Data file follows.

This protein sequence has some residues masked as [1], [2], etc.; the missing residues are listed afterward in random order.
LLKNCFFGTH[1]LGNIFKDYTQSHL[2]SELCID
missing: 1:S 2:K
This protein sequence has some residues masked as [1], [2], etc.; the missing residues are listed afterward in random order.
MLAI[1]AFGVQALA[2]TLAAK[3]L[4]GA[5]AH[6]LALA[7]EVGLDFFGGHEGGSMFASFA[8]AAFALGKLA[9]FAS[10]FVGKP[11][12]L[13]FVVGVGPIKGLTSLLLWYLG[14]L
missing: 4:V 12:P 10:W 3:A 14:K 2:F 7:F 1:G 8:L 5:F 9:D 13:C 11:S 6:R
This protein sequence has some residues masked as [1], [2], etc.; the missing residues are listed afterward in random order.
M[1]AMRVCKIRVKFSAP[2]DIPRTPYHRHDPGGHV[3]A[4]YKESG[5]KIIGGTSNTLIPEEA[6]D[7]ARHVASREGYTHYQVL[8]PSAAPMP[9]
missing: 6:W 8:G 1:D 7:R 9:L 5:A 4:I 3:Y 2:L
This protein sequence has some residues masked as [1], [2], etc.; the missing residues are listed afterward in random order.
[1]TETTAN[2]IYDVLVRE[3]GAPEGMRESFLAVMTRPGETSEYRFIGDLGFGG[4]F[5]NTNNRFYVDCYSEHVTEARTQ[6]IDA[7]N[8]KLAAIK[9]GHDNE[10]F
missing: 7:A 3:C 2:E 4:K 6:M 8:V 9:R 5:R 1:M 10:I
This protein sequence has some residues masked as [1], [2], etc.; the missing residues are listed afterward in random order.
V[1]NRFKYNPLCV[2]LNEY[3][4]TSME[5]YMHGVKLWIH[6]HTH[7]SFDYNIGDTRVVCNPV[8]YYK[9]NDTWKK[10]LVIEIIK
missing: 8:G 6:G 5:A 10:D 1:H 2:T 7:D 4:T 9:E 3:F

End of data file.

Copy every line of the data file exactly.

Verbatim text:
This protein sequence has some residues masked as [1], [2], etc.; the missing residues are listed afterward in random order.
LLKNCFFGTH[1]LGNIFKDYTQSHL[2]SELCID
missing: 1:S 2:K
This protein sequence has some residues masked as [1], [2], etc.; the missing residues are listed afterward in random order.
MLAI[1]AFGVQALA[2]TLAAK[3]L[4]GA[5]AH[6]LALA[7]EVGLDFFGGHEGGSMFASFA[8]AAFALGKLA[9]FAS[10]FVGKP[11][12]L[13]FVVGVGPIKGLTSLLLWYLG[14]L
missing: 4:V 12:P 10:W 3:A 14:K 2:F 7:F 1:G 8:L 5:F 9:D 13:C 11:S 6:R
This protein sequence has some residues masked as [1], [2], etc.; the missing residues are listed afterward in random order.
M[1]AMRVCKIRVKFSAP[2]DIPRTPYHRHDPGGHV[3]A[4]YKESG[5]KIIGGTSNTLIPEEA[6]D[7]ARHVASREGYTHYQVL[8]PSAAPMP[9]
missing: 6:W 8:G 1:D 7:R 9:L 5:A 4:I 3:Y 2:L
This protein sequence has some residues masked as [1], [2], etc.; the missing residues are listed afterward in random order.
[1]TETTAN[2]IYDVLVRE[3]GAPEGMRESFLAVMTRPGETSEYRFIGDLGFGG[4]F[5]NTNNRFYVDCYSEHVTEARTQ[6]IDA[7]N[8]KLAAIK[9]GHDNE[10]F
missing: 7:A 3:C 2:E 4:K 6:M 8:V 9:R 5:R 1:M 10:I
This protein sequence has some residues masked as [1], [2], etc.; the missing residues are listed afterward in random order.
V[1]NRFKYNPLCV[2]LNEY[3][4]TSME[5]YMHGVKLWIH[6]HTH[7]SFDYNIGDTRVVCNPV[8]YYK[9]NDTWKK[10]LVIEIIK
missing: 8:G 6:G 5:A 10:D 1:H 2:T 7:D 4:T 9:E 3:F